Martin Burke says his synthesis machine could turbocharge chemists' ability to create natural products.

CHRIS BROWN

Billion-dollar project would synthesize hundreds of thousands of molecules in search of new medicines

Martin Burke is a tad envious. A chemist at the University of Illinois in Urbana, Burke has watched funding agencies back major research initiatives in other fields. Biologists pulled in billions of dollars to decipher the human genome, and physicists persuaded governments to fund the gargantuan Large Hadron Collider, which discovered the Higgs boson. Meanwhile chemists, divided among dozens of research areas, often wind up fighting for existing funds.

Burke wants to change that. At the American Chemical Society (ACS) meeting here earlier this month, he proposed that chemists rally around an initiative to synthesize most of the hundreds of thousands of known organic natural products: the diverse small molecules made by microbes, plants, and animals. "It would be a moon mission for our field," Burke says. The effort, which would harness an automated synthesis machine he and his colleagues developed to snap together molecules from a set of premade building blocks, could cost $1 billion and take 20 years, Burke estimates. But the idea captivates at least some in the field. "Assuming it's a robust technology, I would have to think it would be revolutionary," says John Reed, the global head of pharma research and early development at Roche in Basel, Switzerland. "Even if it only allowed you to make half the compounds, it strikes me as worthy."

Natural products have countless uses in modern society. They make up more than half of all medicines, as well as dyes, diagnostic probes, perfumes, sweeteners, lotions, and so on. "There's probably not a home on the planet that has not been impacted by natural products," Burke says.

But discovering, isolating, and testing new natural products is slow, painstaking work. Take bryostatins, a family of 20 natural products first isolated in 1976 from spongelike marine creatures called bryozoans. Bryostatins have shown potential for treating Alzheimer's disease and HIV, and demand has skyrocketed. Yet chemists must mash up 14 tons of bryozoans to produce just 18 grams of bryostatin-1. Synthesizing new bryostatins is equally hard, each one requiring dozens of chemical steps.

Burke thinks there is a better way. Two years ago, he and colleagues unveiled a machine that can link a variety of building blocks Lego-wise to create thousands of natural product compounds and their structural relatives. Now he says the approach can be scaled up. Molecular biologists have already automated the synthesis of short strands of DNA, proteins, and sugar chains, revolutionizing biomedicine. Burke argues that doing the same for natural products "could have major positive implications not just for chemistry, but for society."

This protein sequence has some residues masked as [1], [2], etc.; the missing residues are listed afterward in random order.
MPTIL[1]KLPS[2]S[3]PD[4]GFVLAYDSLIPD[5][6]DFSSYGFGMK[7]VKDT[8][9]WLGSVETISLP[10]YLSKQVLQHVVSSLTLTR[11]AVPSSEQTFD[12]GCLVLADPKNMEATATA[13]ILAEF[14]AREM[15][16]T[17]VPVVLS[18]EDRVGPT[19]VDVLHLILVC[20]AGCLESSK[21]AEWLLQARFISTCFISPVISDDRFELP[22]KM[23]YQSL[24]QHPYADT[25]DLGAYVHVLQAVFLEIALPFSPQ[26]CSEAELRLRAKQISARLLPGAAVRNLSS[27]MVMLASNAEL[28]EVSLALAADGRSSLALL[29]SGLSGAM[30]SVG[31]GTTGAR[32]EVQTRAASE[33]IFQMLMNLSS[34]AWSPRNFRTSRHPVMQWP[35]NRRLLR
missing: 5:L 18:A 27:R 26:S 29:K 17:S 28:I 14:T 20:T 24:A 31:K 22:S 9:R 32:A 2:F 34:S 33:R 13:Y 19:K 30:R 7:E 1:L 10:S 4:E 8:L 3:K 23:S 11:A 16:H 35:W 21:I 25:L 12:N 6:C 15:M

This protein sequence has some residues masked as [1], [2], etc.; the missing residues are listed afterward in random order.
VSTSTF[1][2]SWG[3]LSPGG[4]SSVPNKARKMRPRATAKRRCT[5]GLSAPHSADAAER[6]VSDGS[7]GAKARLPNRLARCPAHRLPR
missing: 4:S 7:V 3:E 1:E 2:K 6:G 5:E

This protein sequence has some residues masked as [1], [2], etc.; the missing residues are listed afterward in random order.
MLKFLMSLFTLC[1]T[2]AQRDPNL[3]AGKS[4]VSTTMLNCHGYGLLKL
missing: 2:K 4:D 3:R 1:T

Two years ago, Burke estimated that assembling 75% of natural products with his machine would take some 5000 different building blocks, compared with just four for DNA—a challenging number for chemical suppliers to make and stock. But now, Burke told the ACS meeting, the problem looks more manageable. His lab recently teamed up with that of Jeffrey Skolnick, a computational biologist at the Georgia Institute of Technology in Atlanta. They surveyed the literature on natural products, counted 282,487 compounds, and mapped all their structures. Skolnick's team then designed an algorithm to break each one into fragments, snapping only single bonds between carbon atoms—the kind of bonds Burke's machine can reassemble. Then the researchers asked the computer how many unique fragments it would take to reconstruct the library. It turned out that just 1400 building blocks would suffice to synthesize 75% of all natural product "chemical space," which includes related compounds not made by any organism. "This suggests it's a bounded, solvable problem," Burke says.

"It's a profound idea," says Mukund Chorghade, president of THINQ Pharma in Mumbai, India, who believes it would be a boon for drug discovery because it could provide untold numbers of lead compounds for developing new treatments. But not everyone is sold. "Marty is a visionary," says Larry Overman, a synthetic organic chemist at the University of California, Irvine. However, he says, natural product molecules are vastly more complex in structure than biopolymers such as DNA and proteins, and whether automated synthesizers could reproduce that complexity isn't clear.

An even harder problem could be securing funding for a large-scale effort to make the building blocks, assemble them into intermediate structures, and fold and tailor those to produce the final shapes. Bob Lees, head of the division at the National Institute of General Medical Sciences (NIGMS) in Bethesda, Maryland, that supports much of the organic chemical synthesis research in the United States, notes that in recent years NIGMS has devoted less funding to large-scale projects and more to research by single investigators. And last month, the Trump administration's initial budget request for 2018 proposed cutting the budget for the National Institutes of Health, the parent organization of NIGMS, by nearly 20%. Whatever its merits, Burke's cornucopian vision could face a steep uphill climb to become reality.